How to Talk to an Employee with Bad Hygiene

by Mammoth Team on January 8, 2016

employee-hygiene.jpgYou’re at your desk, removing your jacket as the early afternoon sunshine pours into your office, when several employees knock on your door, requesting a brief meeting. You invite them in. The last to enter slowly shuts the door while peeking back at a corner cubicle.

The group informs you that Jerry, a reliable and hard-working employee, has begun to exhibit bad hygiene and grooming. His hair is unkempt, his body odor is noticeably pungent, and some employees simply don’t want to be seated around him.

As the group exits your office, you thank them and ask for their discretion. And you consider how to address the issue with Jerry. There’s no way the conversation can be anything shy of painfully awkward.

Finally, you take a deep breath, call Jerry, and ask to see him for a few minutes before shortly before he leaves for the day.

So what do you say when he arrives for the meeting? Here are some tips:

  • Begin the conversation by telling him that he is a valued member of the team and that his job is not in jeopardy—this may ease his mind a bit. 
  • When you bring up his hygiene, be compassionate and kind, but also direct and clear: Jerry’s bad hygiene is an issue and his behavior needs to change.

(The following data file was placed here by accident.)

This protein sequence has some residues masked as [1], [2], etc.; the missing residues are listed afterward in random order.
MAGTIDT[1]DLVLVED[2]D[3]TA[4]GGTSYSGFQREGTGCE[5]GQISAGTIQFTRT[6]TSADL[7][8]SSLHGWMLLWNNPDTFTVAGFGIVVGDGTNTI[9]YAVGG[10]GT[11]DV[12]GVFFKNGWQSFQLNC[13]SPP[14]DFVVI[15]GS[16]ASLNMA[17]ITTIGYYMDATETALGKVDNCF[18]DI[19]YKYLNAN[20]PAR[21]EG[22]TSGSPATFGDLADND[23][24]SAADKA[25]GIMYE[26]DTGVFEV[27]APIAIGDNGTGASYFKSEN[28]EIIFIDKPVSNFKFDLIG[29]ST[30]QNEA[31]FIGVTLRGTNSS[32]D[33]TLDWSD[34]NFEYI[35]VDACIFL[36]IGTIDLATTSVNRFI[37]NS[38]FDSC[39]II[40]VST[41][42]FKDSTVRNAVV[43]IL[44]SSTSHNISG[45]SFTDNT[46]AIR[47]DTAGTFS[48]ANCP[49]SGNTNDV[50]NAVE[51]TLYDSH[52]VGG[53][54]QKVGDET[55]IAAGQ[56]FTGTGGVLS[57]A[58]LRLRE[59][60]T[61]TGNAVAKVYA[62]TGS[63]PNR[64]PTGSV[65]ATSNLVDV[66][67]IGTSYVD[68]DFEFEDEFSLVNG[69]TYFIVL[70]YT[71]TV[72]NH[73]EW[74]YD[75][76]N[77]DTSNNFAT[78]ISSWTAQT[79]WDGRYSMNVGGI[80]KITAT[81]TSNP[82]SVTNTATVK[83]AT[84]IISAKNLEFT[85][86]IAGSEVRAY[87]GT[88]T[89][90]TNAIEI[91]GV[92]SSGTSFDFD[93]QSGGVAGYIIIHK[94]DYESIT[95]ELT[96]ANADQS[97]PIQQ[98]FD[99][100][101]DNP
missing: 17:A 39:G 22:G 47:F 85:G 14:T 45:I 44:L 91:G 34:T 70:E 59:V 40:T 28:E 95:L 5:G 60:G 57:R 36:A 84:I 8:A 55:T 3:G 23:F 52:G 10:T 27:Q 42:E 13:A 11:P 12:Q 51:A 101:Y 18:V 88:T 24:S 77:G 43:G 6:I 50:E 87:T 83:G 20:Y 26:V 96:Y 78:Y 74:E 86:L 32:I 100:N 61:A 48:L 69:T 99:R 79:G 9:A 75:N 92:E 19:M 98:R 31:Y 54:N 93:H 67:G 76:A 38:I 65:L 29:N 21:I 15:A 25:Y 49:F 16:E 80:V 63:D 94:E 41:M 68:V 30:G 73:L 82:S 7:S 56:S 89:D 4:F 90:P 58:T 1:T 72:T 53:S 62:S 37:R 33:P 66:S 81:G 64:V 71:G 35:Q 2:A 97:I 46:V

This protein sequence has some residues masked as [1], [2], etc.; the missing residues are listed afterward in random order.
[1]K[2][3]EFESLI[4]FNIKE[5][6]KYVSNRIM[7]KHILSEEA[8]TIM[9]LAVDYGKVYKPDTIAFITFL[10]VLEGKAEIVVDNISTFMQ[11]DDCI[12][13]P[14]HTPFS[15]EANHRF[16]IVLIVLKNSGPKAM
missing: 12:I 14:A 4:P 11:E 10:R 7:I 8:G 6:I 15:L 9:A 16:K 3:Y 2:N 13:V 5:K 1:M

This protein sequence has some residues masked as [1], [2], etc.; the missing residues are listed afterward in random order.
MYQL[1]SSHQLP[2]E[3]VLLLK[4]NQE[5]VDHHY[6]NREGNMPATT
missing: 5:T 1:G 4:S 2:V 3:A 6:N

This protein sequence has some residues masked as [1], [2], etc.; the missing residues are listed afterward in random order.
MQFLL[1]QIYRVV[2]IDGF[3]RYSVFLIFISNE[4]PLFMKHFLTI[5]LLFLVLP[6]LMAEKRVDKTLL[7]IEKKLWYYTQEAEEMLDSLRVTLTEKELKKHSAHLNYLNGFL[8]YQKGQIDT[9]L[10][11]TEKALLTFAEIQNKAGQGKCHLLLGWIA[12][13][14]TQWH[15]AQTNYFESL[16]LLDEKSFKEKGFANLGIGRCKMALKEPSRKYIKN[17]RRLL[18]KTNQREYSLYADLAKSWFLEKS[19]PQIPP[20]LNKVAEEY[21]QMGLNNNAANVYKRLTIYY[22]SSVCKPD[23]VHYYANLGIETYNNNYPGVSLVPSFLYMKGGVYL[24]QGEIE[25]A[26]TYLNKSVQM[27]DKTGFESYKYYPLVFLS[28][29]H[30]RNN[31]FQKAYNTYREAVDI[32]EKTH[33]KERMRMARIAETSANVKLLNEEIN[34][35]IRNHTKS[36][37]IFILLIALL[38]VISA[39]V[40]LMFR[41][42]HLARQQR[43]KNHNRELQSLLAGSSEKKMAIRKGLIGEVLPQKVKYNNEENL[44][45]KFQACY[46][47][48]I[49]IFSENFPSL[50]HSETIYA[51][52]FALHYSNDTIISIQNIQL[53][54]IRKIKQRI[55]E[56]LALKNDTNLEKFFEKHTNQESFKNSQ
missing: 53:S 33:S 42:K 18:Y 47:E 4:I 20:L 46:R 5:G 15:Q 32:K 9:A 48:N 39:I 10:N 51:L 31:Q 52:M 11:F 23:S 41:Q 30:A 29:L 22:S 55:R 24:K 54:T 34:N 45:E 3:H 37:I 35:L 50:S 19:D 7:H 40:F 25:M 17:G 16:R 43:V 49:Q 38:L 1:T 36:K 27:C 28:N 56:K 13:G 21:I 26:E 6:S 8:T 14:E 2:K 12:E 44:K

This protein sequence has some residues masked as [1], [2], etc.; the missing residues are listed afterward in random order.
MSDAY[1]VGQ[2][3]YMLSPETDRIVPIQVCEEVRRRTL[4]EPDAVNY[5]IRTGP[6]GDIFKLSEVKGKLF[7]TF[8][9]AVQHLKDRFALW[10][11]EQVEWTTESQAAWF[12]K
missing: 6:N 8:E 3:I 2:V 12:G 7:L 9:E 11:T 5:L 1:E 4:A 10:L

• Right now, you’re here to coach him, not discipline him. Focus on the company’s needs and expectations, and review the company policy with him.  

Above all, avoid speculating about the reasons for Jerry's diminished hygiene or asking whether he has a "health condition."

The Americans with Disabilities Act (ADA) prohibits discrimination not only against employees with an actual disability, but also against employees who are “regarded as” having a disability. By suggesting that Jerry’s breath and body odor may be due to some health problem, you may be regarding Jerry as having a disability. Consequently, Jerry could claim that any action you take in response to his perceived disability is discrimination.  

Keep your focus on your company’s needs, requirements, and expectations. Make sure you apply them consistently and leave it to the employees to determine how best to comply with them.

The next steps will depend on Jerry. He may feel ashamed and embarrassed, and even angry. These feelings would be understandable. Remember, however, that most employees want to perform well.

Above all, avoid speculating about the reasons for Jerry's diminished hygiene or asking whether he has a "health condition."

You will likely see Jerry take steps to improve the situation, but if he doesn’t change his hygiene habits, you may need to take disciplinary action.

In the following days and weeks, also keep an ear out for office gossip and look for signs that Jerry is being alienated from the other employees. Jerry is responsible for improving his hygiene, but everyone is responsible for maintaining a healthy company culture.

This conversation probably wasn’t the highlight of your day, but by taking the right approach to it, you made it productive one—a win/win for your employee and your organization.

Topics: Best Practices